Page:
REDSTONE ARSENAL, Ala. - One thing you can know for sure, every Army aircraft has an FAA certification for the kind of icing conditions in which it can fly. That's true because of a specially equipped Chinook helicopter. HISS it's called..."Helicopter Icing Spray System."
The home base for this one-of-a-kind specially equipped chopper is Redstone Arsenal at the Redstone Test Center.
"The whole reason the Army put this together in the early 70's was for safety," said RTC Experimental Test Pilot, Jim Correia.
HISS includes the Chinook, along with its huge water tank and the spray system with its orange boom and numerous nozzles. When the system is in action, a cloud of well-regulated cold water comes out of the nozzles and the test article flies in the carefully monitored ice cloud. The test article is required to fly at a certain distance behind the Chinook.
"You've got a 20-foot box you try to stay in. At 129 knots it's kind of fun. It's the best video game in the world," said Correia. He follows that statement by saying numerous steps are taken to make the flights as safe as possible. "And one of them is the training that we do to make sure that all the crew members know exactly what they're supposed to do," added Correia.
Training and equipment tests and calibration happen in the skies over north Alabama. The actual icing tests take place up north, where it's cold. Before the 1970's the icing tests actually took place in real ice clouds, but that was a problem. "You may be in an area where that cloud goes all the way down to the ground, and to get out of that icing cloud you've got to go up. If you don't have enough power to go high enough to get out of that cloud you're going to crash," said Correia.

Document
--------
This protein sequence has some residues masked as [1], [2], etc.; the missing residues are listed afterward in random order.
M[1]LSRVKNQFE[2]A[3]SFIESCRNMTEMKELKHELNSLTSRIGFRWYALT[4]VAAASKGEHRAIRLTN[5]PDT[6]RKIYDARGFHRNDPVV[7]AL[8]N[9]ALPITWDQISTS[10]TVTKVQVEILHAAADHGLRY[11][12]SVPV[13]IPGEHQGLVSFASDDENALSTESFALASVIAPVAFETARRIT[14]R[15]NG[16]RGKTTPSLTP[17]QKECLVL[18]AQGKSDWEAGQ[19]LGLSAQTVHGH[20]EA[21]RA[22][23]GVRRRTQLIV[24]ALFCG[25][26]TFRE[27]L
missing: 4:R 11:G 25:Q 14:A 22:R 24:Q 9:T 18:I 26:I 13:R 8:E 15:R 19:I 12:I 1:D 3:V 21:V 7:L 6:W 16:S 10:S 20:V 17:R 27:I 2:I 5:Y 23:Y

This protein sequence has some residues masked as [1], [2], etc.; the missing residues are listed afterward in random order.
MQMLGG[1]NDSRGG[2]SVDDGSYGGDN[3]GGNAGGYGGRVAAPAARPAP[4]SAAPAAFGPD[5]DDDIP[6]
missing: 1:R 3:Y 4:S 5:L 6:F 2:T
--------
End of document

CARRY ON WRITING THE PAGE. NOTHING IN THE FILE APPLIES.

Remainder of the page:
HISS is a lot safer and more exact. And, for those concerned when they see that strange-looking Chinook in the skies above them, here's what it's actually spraying. "Well, we're spraying dihydrogen monoxide, and they went, is that dangerous? And I said, well yeah, if you get enough of it and you don't know how to swim, you'll drown. It's water, H2O, and then they go, okay," said Correia with a chuckle.
The current testing, training and calibration flights in Alabama will be ending in February. After that the specially equipped Chinook and its spotter plane will head north for actual ice tests.